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Discussion Starter · #1 ·
Yesterday, as I was driving home, my Volt didn't switch to gas when the battery went to zero. It coasted to a stop about 3 blocks from home, a few neighbors and I pushed it the rest of the way.
It won't accept a charge and the gas engine won't run.
Got a tow to the local Chevy dealer, he says the root cause is a bad cell in Group 3, which will need to be replaced. $6800 for Group 3 only or he recommends the entire battery pack for $11000 to avoid a similar issue on remaining cells. (New Battery comes with 1yr or 12,000 mile warranty).

Any recommendations on what to do?

Other Data:
2011 (Purchased on 7 April 2011) (Voltec warrantee expired 40 days ago > 8 years)
50,205 miles on 115 gallons
12 Volt Battery replaced July 2018, 12.2 volts
Codes at failure:
P1E00 MIL Illuminating fault
P0CD2, (Charged door is sticky, slow to open, true)
P0AFA (Hybrid Battery System Voltage Low)

Blue Book Value: Trade-In $7,085, Private Party $9237.
Owner is mechanically inclined and has a second vehicle, 2001 Blazer.

PS I always accepted that someday, the Volt would loose range and I would be driving a fancy Prius, but this failure mode has me discouraged (just a brick now).
 

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You can contact GM and see if they will adjust the price of the battery section. Another option is to purchase a used battery pack, the whole battery, then find someone who can install it. This is a specialized repair, requires training with high voltage battery systems and also a special Volt battery lift unit for lowering, replacing the battery pack.

The salvage company that has the battery pack should be able to arrange shipping the pack to your installer. You will have to have the Volt towed to the installer. The local dealer might be willing to install a second hand battery but of course there would be no warranty. If it does not work you will be out of pocket for all the labor, shop materials, then start over with the salvage company and another pack.

Another option is to donate the car to a charity, they will often accept a vehicle even if not running. Then you are free to shop for another Gen1 or Gen2 Volt if that still suits your driving needs.
 

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A 3rd party supplier with locations in about two dozen cities across the US, sells refurbished (?) battery pack with 36 month warranty for $5000 USD when the old battery pack is returned to them: https://greentecauto.com/hybrid-batt...t-volt-battery They will also do the installation. Looks like there is a Houston location.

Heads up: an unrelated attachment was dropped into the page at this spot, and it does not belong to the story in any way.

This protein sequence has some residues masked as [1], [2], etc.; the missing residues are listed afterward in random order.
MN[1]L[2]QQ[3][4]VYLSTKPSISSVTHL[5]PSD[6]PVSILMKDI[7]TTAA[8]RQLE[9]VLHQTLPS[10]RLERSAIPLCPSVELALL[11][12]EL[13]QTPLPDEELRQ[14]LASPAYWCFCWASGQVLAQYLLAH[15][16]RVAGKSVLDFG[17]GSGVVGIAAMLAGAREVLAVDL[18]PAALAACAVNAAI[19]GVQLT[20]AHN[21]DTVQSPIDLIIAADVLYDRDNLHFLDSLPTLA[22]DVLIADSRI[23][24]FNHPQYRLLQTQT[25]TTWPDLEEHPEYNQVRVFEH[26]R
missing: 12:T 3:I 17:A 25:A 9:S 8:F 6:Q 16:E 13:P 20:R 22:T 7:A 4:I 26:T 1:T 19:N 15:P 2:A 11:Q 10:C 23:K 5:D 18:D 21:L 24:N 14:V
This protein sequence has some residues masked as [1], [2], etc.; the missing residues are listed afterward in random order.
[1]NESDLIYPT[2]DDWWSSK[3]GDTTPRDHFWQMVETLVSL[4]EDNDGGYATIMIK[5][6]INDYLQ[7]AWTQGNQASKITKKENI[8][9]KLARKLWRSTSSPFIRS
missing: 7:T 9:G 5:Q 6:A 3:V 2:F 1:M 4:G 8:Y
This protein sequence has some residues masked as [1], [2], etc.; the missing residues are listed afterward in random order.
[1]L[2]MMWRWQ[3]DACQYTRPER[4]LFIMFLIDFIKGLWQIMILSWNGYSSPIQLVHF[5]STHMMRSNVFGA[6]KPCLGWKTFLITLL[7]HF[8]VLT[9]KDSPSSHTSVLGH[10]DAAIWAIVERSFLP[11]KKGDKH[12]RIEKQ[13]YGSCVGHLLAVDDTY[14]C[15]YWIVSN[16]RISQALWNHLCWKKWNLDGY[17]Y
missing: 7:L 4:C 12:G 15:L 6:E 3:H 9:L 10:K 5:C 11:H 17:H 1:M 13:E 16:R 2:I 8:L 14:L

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A 3rd party supplier with locations in about two dozen cities across the US, sells refurbished (?) battery pack with 36 month warranty for $5000 USD when the old battery pack is returned to them: https://greentecauto.com/hybrid-batt...t-volt-battery They will also do the installation. Looks like there is a Houston location.
Good to know. Have five years left on the Voltec warranty, but I am planning to keep these cars until the wheels fall off, so hopefully by the time the factory warranty is over there will be even more and cheaper options on this, but this is good that there’s one not too far from DC. There are a heck of a lot of EVs around the Washington area.

Thanks


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I would call GM and file a complaint. I say this from experience. I had a chevy that was just out of power train warranty when the plastic (They put in metal ones when fixing) thermometer housing cracked, lost all oil, and ruined engine (Not sure this would constitute powertrain though). My options were to rebuild engine, get a new engine, or get rid of the car. At the time I could not afford the engine so I was going to get rid of it but my mom suggested filing a complaint. Called GM to file complaint, told them what happened, and they offered to (I didn’t bring up money) to help pay to rebuild engine. They ended up paying for the engine rebuild. The only thing I had to do was pay for the new thermometer housing, which was like 80 or something instead of 5000ish. I do not want to get your hopes up but it is worth a shot. I apologize if they do not offer, I just wanted to give you my experience.
 

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Wow, sorry to hear that your failure happened so soon out of warranty. I have been trying to make it to 100K before the 8 years are up on our 2012. I have 18K to go and less than a year to get there. If you still have full coverage on the car, you should be able to find someplace to park it during a rainstorm. My wife used to work down there with HCTRA, and the bottom level of the parking garage would flood during any heavy rainstorm. She liked to park down there because there were always lots of open parking spaces there. Security then made her move it whenever it rained good.
 

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The cost of the repair exceeds the resale value of the car, if it didn't have the issue. Considering this, it makes sense to either sell it "as is" for parts, or check out the third party repair option.